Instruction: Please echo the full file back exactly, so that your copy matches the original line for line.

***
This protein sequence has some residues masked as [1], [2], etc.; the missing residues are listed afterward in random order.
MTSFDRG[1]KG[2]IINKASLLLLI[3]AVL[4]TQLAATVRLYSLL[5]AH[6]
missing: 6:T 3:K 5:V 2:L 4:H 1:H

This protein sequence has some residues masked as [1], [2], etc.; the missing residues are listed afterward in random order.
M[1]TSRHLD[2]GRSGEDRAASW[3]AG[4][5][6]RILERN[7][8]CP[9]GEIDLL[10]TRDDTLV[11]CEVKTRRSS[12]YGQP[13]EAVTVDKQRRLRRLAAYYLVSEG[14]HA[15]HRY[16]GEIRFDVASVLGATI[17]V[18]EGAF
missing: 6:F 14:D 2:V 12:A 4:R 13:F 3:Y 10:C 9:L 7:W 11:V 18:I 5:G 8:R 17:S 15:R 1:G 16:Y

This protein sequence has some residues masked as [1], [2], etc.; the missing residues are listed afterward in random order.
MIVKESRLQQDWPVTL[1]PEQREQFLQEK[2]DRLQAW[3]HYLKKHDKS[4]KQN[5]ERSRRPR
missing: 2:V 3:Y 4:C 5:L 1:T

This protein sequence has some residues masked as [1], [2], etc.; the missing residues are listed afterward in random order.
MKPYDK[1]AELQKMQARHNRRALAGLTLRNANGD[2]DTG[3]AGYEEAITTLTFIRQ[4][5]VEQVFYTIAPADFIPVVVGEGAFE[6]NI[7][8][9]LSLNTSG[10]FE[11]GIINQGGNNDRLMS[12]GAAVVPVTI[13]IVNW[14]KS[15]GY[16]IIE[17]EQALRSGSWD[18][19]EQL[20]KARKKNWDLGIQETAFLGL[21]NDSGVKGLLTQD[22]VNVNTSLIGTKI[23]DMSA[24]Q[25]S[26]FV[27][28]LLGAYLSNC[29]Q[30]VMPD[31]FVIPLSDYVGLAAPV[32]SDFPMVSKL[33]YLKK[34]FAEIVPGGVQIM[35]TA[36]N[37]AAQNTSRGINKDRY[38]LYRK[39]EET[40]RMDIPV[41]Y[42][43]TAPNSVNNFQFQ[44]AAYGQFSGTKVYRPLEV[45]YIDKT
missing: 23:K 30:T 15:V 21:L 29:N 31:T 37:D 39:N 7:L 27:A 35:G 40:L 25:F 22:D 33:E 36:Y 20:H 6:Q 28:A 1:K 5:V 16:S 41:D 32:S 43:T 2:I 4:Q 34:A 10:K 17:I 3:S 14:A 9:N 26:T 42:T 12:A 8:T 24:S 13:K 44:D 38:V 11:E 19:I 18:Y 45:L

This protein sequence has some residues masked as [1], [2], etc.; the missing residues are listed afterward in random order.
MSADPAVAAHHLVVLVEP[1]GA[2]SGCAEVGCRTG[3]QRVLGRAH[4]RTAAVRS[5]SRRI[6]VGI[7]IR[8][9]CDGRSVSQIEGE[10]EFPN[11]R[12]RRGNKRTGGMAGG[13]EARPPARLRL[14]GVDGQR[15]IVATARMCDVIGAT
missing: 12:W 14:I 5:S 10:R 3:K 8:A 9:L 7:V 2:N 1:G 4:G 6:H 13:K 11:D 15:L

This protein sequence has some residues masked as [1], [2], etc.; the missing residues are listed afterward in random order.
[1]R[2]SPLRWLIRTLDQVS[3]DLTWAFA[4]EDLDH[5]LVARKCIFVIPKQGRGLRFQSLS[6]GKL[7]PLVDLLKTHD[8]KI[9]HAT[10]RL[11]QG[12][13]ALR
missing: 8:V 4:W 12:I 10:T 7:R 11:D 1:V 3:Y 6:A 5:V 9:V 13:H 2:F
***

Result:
This protein sequence has some residues masked as [1], [2], etc.; the missing residues are listed afterward in random order.
MTSFDRG[1]KG[2]IINKASLLLLI[3]AVL[4]TQLAATVRLYSLL[5]AH[6]
missing: 6:T 3:K 5:V 2:L 4:H 1:H

This protein sequence has some residues masked as [1], [2], etc.; the missing residues are listed afterward in random order.
M[1]TSRHLD[2]GRSGEDRAASW[3]AG[4][5][6]RILERN[7][8]CP[9]GEIDLL[10]TRDDTLV[11]CEVKTRRSS[12]YGQP[13]EAVTVDKQRRLRRLAAYYLVSEG[14]HA[15]HRY[16]GEIRFDVASVLGATI[17]V[18]EGAF
missing: 6:F 14:D 2:V 12:A 4:R 13:F 3:Y 10:C 9:L 7:W 11:V 18:I 5:G 8:R 17:S 15:R 1:G 16:Y

This protein sequence has some residues masked as [1], [2], etc.; the missing residues are listed afterward in random order.
MIVKESRLQQDWPVTL[1]PEQREQFLQEK[2]DRLQAW[3]HYLKKHDKS[4]KQN[5]ERSRRPR
missing: 2:V 3:Y 4:C 5:L 1:T

This protein sequence has some residues masked as [1], [2], etc.; the missing residues are listed afterward in random order.
MKPYDK[1]AELQKMQARHNRRALAGLTLRNANGD[2]DTG[3]AGYEEAITTLTFIRQ[4][5]VEQVFYTIAPADFIPVVVGEGAFE[6]NI[7][8][9]LSLNTSG[10]FE[11]GIINQGGNNDRLMS[12]GAAVVPVTI[13]IVNW[14]KS[15]GY[16]IIE[17]EQALRSGSWD[18][19]EQL[20]KARKKNWDLGIQETAFLGL[21]NDSGVKGLLTQD[22]VNVNTSLIGTKI[23]DMSA[24]Q[25]S[26]FV[27][28]LLGAYLSNC[29]Q[30]VMPD[31]FVIPLSDYVGLAAPV[32]SDFPMVSKL[33]YLKK[34]FAEIVPGGVQIM[35]TA[36]N[37]AAQNTSRGINKDRY[38]LYRK[39]EET[40]RMDIPV[41]Y[42][43]TAPNSVNNFQFQ[44]AAYGQFSGTKVYRPLEV[45]YIDKT
missing: 23:K 30:T 15:V 21:L 29:N 31:T 37:D 39:N 7:L 27:A 35:G 40:L 25:F 22:D 33:E 36:Y 20:H 6:Q 28:A 1:K 5:V 16:S 41:D 32:S 43:T 2:I 4:Q 34:A 10:K 17:I 3:S 14:A 9:N 26:T 42:T 12:A 8:T 24:S 13:K 44:D 38:V 11:E 19:I 18:Y 45:L

This protein sequence has some residues masked as [1], [2], etc.; the missing residues are listed afterward in random order.
MSADPAVAAHHLVVLVEP[1]GA[2]SGCAEVGCRTG[3]QRVLGRAH[4]RTAAVRS[5]SRRI[6]VGI[7]IR[8][9]CDGRSVSQIEGE[10]EFPN[11]R[12]RRGNKRTGGMAGG[13]EARPPARLRL[14]GVDGQR[15]IVATARMCDVIGAT
missing: 12:W 14:I 5:S 10:R 3:K 8:A 9:L 7:V 2:N 1:G 4:G 6:H 13:K 11:D 15:L

This protein sequence has some residues masked as [1], [2], etc.; the missing residues are listed afterward in random order.
[1]R[2]SPLRWLIRTLDQVS[3]DLTWAFA[4]EDLDH[5]LVARKCIFVIPKQGRGLRFQSLS[6]GKL[7]PLVDLLKTHD[8]KI[9]HAT[10]RL[11]QG[12][13]ALR
missing: 8:V 4:W 12:I 10:T 7:R 11:D 1:V 3:Y 6:A 5:V 9:V 13:H 2:F